Struggling with Character Powerset.

Hey guys. So I'm having an issue with one of my main characters. I wanted to create a Skitter/Kerrigan analogue but I don't really feel good about it. I'm not sure if it's because of lack of originality or what. The character basically could create an modify insects into Xenomorph-Reptile hybrid looking things.

I don't know.

I was thinking of adding conceptual like powers to distance them from other bug controller characters- such as body-swaping and destiny manipulation, and singing control, but it feels like adding that to a bug powerset comes out of left field.

Should I distance my character from Skitter/Kerrigan by removing insect base or try to combine both powersets?

My advice: distance yourself from Worm and come up with a powerset that's different from both Skitter's and Kerrigan's.

Just my two cents!

To me, powers are basically the least interesting part of a character. I usually start with their personality. Then envision interactions between them and circumstances and other characters to get a feel for how they handle it; this helps me fill in their background. It's the background that provides a jumping-off point for what powers they developed, and how, and in what way those impact their lives.

In general, though, weaknesses do more to define a character than strengths, and do a lot more to make them interesting. Not to mention relatable.

Also, yes, I would generally steer away from making deliberate analogues of other characters, unless you're specifically making a spoof or deconstruction.

D.D. said it better than I could. Character first, powers second.

If you want some real fun... roll dice for powers... it's what I do.

Every character in my setting had powers created by dice (and then adjusted to fit the personality of the recipient). Ask Chrysalis, she watched me do it like two years ago. Though, honestly, I've been doing it ever since my aunt handed down all her old Marvel Heroes RPG stuff to me way back in the day.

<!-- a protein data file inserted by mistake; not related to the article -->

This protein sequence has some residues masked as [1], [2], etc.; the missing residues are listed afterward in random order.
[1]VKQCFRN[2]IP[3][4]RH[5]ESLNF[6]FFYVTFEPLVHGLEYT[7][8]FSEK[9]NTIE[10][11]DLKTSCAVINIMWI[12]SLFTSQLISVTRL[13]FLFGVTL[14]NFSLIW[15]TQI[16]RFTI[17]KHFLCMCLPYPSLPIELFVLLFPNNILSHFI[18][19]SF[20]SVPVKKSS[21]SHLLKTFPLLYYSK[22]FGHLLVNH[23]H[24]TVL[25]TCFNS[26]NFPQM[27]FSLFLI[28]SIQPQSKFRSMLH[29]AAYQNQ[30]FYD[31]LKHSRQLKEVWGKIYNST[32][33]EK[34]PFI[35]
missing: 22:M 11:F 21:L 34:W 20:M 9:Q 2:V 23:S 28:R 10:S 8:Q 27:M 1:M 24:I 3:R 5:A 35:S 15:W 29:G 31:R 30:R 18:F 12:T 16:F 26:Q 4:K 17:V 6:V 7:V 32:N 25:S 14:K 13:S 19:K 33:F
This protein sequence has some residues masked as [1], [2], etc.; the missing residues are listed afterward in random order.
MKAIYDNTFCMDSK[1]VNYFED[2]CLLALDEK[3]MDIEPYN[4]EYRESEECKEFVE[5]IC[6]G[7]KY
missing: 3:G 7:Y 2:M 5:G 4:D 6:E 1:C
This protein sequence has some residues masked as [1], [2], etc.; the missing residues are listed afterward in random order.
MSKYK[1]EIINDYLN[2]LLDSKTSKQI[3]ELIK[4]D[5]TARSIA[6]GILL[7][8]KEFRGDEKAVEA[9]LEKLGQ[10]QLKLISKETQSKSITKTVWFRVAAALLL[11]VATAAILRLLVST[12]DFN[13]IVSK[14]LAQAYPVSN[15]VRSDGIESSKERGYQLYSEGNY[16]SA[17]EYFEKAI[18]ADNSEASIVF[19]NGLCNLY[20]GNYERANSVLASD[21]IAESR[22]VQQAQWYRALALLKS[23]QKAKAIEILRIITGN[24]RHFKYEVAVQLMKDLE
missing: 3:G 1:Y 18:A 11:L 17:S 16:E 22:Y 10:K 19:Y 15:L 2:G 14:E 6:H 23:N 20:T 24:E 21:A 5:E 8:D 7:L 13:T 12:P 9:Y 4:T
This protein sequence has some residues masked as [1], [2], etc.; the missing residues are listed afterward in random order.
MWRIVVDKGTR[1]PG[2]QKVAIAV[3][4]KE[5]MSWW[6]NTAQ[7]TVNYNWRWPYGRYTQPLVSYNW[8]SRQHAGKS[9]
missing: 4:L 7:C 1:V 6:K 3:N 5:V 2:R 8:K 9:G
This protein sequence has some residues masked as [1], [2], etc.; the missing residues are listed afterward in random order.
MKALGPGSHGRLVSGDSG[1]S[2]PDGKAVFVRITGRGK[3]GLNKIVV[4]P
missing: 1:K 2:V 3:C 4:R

I find the random nature of things is more interesting, since it forces me to adapt the story to fit, and creates emergent events that I couldn't predict or anticipate. And an author who surprises himself is an author who surprises his audience.

Moonfeather didn't ask about character development... they asked about powersets.

Chiming in to agree with Chrys. It's a huge turnoff to open a serial and immediately think "this person read Worm".

I'll rework it then. I'd like to avoid my novel getting Eragon Syndrome.

Powers are easy to come up with, but hard to settle on with some characters, unless a character just pops into your head a certain way.

What sort of action scenes do you envision the character getting into? Do you see them as a front liner, artillery, a support unit (heal/shield), a commander (sounds like this, but doesn't sound like you're happy with that role), a spy, etc. Figure out the role, and that should help narrow down the power options. If you're stuck on the bug theme, that's fine, that would also help narrow down options.